Making data sharing count

Consider a typical fMRI study: 
  • Twenty participants scanned for an hour = 10000 USD.
  • Research Assistant to run participants = 20000 USD.
  • Postdoc to invent the study and write it up = 40000 USD.
70000 USD later science is richer by an eight page paper, peer reviewed and published in an academic journal. The authors might look at the data again some time later, maybe join it with some other of their dataset to improve power. Maybe. Or maybe they will not have time. We may never learn if there was anything more in the data (all 360 million datapoints of it) than what those eight pages described.

Most scientists agree that sharing data makes sense and leads to better, more reproducible, transparent, and objective science. Funding agencies (the guys who turn your taxes into academic papers) understand how expensive data collection is and want to squeeze as much as possible out of existing data. But the perspective of an individual scientist is different. Sharing data does not come for free. You need to clean the data and describe it properly so other could make good use of it. You also risk that someone will try and fail to replicate your findings - unearthing a mistake in your analysis. All that for what? So someone else could take YOUR data find something interesting that you have missed and publish it? Leaving you with no credit for the data collection, nothing to put on your CV when you are going to face the tenure track committee?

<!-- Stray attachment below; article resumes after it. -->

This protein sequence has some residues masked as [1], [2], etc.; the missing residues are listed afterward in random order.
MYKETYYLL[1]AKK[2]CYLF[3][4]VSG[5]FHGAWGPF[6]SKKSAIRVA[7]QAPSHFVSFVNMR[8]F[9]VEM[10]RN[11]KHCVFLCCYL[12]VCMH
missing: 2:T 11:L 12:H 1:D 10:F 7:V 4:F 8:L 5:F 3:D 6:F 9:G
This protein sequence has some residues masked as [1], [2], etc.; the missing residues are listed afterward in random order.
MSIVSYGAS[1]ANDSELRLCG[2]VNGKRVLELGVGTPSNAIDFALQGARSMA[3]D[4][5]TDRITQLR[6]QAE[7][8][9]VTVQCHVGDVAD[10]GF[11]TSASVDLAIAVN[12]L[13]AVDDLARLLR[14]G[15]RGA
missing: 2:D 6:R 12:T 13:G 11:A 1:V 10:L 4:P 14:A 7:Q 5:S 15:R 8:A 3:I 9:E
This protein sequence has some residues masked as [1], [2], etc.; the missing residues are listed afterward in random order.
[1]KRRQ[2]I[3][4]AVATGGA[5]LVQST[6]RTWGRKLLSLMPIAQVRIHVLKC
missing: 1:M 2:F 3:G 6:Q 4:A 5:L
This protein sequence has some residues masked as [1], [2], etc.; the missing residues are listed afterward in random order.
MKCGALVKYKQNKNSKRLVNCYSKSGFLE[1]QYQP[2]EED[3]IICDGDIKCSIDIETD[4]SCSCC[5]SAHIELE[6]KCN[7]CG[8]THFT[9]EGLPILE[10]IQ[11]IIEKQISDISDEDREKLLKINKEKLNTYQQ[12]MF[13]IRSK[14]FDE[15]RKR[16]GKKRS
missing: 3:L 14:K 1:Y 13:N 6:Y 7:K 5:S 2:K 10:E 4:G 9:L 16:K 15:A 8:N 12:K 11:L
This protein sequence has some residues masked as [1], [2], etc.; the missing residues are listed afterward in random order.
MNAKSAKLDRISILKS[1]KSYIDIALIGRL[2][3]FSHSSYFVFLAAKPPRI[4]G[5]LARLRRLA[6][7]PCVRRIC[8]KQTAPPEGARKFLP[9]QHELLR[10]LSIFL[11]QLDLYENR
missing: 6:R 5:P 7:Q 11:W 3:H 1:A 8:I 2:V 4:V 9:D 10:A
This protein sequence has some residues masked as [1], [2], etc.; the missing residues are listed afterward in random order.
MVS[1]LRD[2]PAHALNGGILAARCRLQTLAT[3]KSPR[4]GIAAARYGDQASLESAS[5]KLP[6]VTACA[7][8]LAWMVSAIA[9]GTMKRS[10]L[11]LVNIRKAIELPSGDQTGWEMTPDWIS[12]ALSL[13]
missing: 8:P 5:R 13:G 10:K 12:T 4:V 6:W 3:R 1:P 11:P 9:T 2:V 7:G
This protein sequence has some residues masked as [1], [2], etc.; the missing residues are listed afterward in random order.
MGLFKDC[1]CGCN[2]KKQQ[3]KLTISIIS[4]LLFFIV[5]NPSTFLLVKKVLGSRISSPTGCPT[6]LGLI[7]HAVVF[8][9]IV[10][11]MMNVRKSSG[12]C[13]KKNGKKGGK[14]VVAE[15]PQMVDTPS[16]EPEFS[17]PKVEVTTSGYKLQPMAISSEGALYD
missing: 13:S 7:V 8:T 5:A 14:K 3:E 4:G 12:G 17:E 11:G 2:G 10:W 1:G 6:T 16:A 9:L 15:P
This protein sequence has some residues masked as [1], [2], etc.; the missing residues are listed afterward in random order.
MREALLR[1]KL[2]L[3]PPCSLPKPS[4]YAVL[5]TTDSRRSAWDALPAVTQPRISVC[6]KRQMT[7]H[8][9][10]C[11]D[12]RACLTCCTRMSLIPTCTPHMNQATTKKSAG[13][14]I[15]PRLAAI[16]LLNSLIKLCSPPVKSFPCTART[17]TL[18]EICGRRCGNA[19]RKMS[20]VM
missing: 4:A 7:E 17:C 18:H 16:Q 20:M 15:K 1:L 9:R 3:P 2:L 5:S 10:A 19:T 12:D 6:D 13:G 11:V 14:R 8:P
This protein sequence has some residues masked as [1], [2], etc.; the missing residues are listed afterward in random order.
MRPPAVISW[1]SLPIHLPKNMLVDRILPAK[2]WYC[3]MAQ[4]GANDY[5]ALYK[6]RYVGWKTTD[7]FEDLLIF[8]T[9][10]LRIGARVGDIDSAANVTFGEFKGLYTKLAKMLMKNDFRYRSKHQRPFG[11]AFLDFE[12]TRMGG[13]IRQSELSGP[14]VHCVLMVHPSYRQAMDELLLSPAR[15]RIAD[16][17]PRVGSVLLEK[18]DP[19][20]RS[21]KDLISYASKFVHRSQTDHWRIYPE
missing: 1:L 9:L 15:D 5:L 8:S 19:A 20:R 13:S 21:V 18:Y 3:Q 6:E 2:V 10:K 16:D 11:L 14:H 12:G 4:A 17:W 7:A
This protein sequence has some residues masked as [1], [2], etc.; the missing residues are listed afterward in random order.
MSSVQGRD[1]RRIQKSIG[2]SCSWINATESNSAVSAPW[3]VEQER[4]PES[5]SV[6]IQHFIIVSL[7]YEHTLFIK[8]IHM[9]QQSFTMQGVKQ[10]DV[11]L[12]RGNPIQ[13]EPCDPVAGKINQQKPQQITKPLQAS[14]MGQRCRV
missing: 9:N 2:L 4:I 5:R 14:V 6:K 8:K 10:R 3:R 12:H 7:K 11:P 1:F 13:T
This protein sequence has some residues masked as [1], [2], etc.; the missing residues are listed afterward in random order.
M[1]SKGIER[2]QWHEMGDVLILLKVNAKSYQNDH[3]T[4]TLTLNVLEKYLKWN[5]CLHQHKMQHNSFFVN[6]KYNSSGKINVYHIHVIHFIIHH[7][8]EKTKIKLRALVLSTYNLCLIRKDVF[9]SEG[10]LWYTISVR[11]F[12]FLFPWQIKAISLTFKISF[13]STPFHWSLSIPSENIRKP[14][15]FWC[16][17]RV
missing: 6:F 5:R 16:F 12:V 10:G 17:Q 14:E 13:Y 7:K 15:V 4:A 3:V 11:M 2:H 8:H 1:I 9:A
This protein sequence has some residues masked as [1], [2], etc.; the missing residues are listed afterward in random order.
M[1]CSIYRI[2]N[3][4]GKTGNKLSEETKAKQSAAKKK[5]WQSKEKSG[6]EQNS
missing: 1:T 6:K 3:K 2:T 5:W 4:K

Luckily not all scientists think this way, but plenty do. Even though there are many visionaries and idealists in science (luckily!) in many situations it is a dog eat dog, you publish or you perish dynamic. I don't believe this is fundamentally wrong - competition is driving development. Besides entities distributing money in science have to somehow make their decisions. Therefore we should not fight this, but try to tap into the existing system of academic credit.

Together with Daniel and Mike we have recently written a paper describing an attempt to increase the motivation of an individual researcher to share data. Instead of just putting your data on a website and not getting anything in return one would write a short paper describing in details how the data was acquired and how it is organized. Such data paper is publication like every other paper. It has a DOI, can be cited, and has to be peer reviewed before being accepted. This simple idea solves multiple problems:
  • Through citation data producers get appropriate credit. Interesting data sets will lead to highly cited papers.
  • Peer review process assures that the quality of the data and metadata leans to trouble free reuse.
  • A separate publication allows more space for detailed description of acquisition methods in contrast to just a few paragraphs of a typical cognitive neuroscience paper.
  • All people involved in the data collection (including research and lab assistants) can co-author the paper without concerns of "dilution of credit".
By no means this is a new idea: it has been implemented in other fields (see our paper for more details). It just needs to gain momentum (and this is the main reason for this shameless plug ;). There are already several neuroimaging journals that will accept data papers: GigaScience (they will also host your data), Neuroinformatics and Frontiers in Brain Imaging Methods. There is really not much to loose. With little effort you can get a publication, promote and share your data. So what are you waiting for? Publish a data paper to increase the impact of your research and receive credit for your data sharing efforts!

Popular posts from this blog

Highlights from the NeuroImage Data Sharing Issue

This is my brain: sharing the risk

The unsung heroes of neuroinformatics